Kala-azar, is not only one of the most neglected tropical diseases but also one of the deadliest.
It is almost always fatal if untreated and has spread to become endemic in many parts of Ethiopia after first being documented in 1942. More than 3,2 million people across the country are at risk.
In late 2022, MSF’s team in the Southern Nations, Nationalities and People’s Region (SNNPR) of Ethiopia received an alert about an usually high number of deaths in the south Omo Valley among an isolated group of people from the Mursi Tribe, living in what is now a national park.
The Mursi are a small tribe of approximately 7000 people, among more than a dozen isolated indigenous groups in Ethiopia’s Lower Omo Valley – largely pastoralists, hunter-gatherers, and flood-retreat cultivators. Visceral leishmaniasis, also known as kala-azar, was affecting many among the Mursi and other indigenous peoples in the area.
“Patients come with a huge swelling of their spleen and liver, with fever and also malnutrition and sometimes even bleeding because their bone marrow is affected. It's also among the neglected tropical diseases that can cause a 95% fatality [rate] if not treated. So you can understand the urgency of finding these cases and putting them on treatment,” said MSF doctor, Hewot Melak.
Since then MSF teams have been responding to this acutely neglected emergency situation - actively finding and treating 79 patients with visceral leishmaniasis in less than two months.
Worse than expected
After receiving the alert, an MSF team travelled to the South Omo Valley. What the team found was shocking: an alarmingly high number of kala-azar cases amongst this relatively small population with no access to health care at all. The MSF assessment team also found a high number of people suffering from severe acute malnutrition caused by kala azar – both children and adults.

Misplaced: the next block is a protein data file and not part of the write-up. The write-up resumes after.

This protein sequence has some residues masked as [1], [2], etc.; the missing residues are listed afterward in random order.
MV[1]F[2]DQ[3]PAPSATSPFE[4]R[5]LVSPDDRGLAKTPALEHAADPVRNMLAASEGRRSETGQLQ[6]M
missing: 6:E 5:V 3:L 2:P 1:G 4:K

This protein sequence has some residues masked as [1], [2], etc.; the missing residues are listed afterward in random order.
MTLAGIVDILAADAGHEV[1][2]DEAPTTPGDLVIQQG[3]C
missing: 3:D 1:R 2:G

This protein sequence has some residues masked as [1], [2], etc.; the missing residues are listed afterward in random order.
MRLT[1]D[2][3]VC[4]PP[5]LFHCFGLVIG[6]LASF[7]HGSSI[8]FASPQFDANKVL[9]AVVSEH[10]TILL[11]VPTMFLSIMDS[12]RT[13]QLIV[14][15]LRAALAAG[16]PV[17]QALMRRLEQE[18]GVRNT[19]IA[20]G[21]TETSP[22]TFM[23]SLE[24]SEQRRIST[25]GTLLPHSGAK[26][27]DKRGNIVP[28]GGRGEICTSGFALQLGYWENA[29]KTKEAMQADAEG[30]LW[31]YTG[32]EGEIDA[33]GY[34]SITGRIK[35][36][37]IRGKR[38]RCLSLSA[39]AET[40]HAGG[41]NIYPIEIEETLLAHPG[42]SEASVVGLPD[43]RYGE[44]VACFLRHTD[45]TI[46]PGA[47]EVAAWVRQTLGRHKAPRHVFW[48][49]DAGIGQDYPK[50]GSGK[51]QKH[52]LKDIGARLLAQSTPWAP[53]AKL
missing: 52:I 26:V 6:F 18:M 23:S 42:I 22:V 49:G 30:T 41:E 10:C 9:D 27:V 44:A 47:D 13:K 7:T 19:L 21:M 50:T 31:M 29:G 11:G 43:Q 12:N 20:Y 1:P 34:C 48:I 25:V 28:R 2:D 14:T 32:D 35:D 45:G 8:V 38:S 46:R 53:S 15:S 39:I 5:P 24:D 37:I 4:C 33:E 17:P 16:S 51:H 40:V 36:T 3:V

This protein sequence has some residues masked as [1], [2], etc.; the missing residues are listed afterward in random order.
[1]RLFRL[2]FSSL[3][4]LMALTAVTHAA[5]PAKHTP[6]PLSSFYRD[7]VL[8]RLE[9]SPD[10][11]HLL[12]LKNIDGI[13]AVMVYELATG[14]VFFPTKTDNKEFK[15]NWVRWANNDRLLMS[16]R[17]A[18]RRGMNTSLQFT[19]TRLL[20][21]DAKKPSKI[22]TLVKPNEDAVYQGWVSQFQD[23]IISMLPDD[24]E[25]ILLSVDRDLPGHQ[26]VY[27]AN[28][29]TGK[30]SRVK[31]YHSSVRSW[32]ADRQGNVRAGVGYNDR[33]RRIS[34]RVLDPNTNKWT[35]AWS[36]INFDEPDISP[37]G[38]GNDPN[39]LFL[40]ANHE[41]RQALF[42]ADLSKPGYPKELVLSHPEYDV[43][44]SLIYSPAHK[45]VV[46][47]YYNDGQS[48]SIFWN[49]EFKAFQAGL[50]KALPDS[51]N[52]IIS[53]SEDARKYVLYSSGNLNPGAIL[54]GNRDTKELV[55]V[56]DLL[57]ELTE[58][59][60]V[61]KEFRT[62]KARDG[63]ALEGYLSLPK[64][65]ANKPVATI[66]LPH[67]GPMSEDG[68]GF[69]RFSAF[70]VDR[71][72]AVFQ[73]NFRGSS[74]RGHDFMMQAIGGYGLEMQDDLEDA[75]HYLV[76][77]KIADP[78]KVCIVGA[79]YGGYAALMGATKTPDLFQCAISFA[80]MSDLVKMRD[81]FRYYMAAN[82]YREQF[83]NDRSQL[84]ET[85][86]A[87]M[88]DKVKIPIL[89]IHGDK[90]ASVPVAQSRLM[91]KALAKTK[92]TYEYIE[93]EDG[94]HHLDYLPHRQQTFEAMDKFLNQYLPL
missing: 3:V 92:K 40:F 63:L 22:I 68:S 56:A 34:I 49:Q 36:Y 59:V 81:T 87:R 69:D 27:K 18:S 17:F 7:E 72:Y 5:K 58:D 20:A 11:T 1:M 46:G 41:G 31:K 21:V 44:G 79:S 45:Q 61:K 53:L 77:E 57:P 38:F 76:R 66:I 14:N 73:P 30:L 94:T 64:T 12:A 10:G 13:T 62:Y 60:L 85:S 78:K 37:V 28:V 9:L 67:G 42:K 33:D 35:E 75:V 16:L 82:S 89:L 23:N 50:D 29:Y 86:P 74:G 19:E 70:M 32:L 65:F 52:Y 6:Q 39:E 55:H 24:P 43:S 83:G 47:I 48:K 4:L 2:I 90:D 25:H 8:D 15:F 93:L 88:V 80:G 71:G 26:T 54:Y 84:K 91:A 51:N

“We don’t know where it comes from but it kills a lot of people,” Bicolshe, a community member later told MSF. Another patient, an elderly man named Samakaoulu Kumuhuli Data, shared that he had lost two wives and five children because of the disease.
MSF teams began preparing an emergency response. Mobile clinics started visiting the community to actively find kala-azar cases and provide urgently needed primary health services. Many people were seeing a doctor or nurse for the first time, and most had never been vaccinated.
“This is [an] important thing because these people haven't had any medical service previously. This is the first time most of them – even as old as 60, 70 years – the first time for a clinic visit,” shared MSF doctor, Tamirat Bantule. “We have also found several malaria cases… and a lot of cases with nutritional anaemia. We are going to refer them back to the hospital.”
When a patient is identified with kala azar, they are referred to the Jinka hospital about fifty kilometres away. Within a few weeks, the capacity of the hospital to treat kala azar was overwhelmed and MSF teams, alongside staff from the Ministry of Health, set up tents to provide additional space, eventually running a dedicated kala azar ward within the hospital. Despite the complex and painful diagnosis and treatment of the disease almost all patients treated so far have recovered.
“I decided to take my son to the mobile clinic. The doctors referred us to the hospital here. He got treated. At first, I thought he would die but he made it,” said Bicolshe, the mother of a young kala-azar patient who was treated at Jinka hospital.
Will it be enough? Malnutrition and other infections are also a concern
With a severe drought affecting large parts of Ethiopia for several years, kala azar is not the only life-threatening risk faced by the many indigenous groups struggling to survive in the South Omo Valley. “People still alive will die because of hunger,” warned Samakaoulu Kumuhuli Data during a mobile clinic visit. “There is nothing to eat. Only the wild leaves to eat. This is what makes us worried.”
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As well as kala-azar and chronic hunger, MSF is concerned about possible measles, cholera and outbreaks in a population that has missed out on routine vaccinations. MSF teams have extended active case finding and primary health care services provided through mobile clinics to various parts of the South Omo Valley while continuing to increase the capacity to diagnose and treat kala azar at the Jinka hospital.
This story was done in conjunction with Medecins Sans Frontieres (MSF).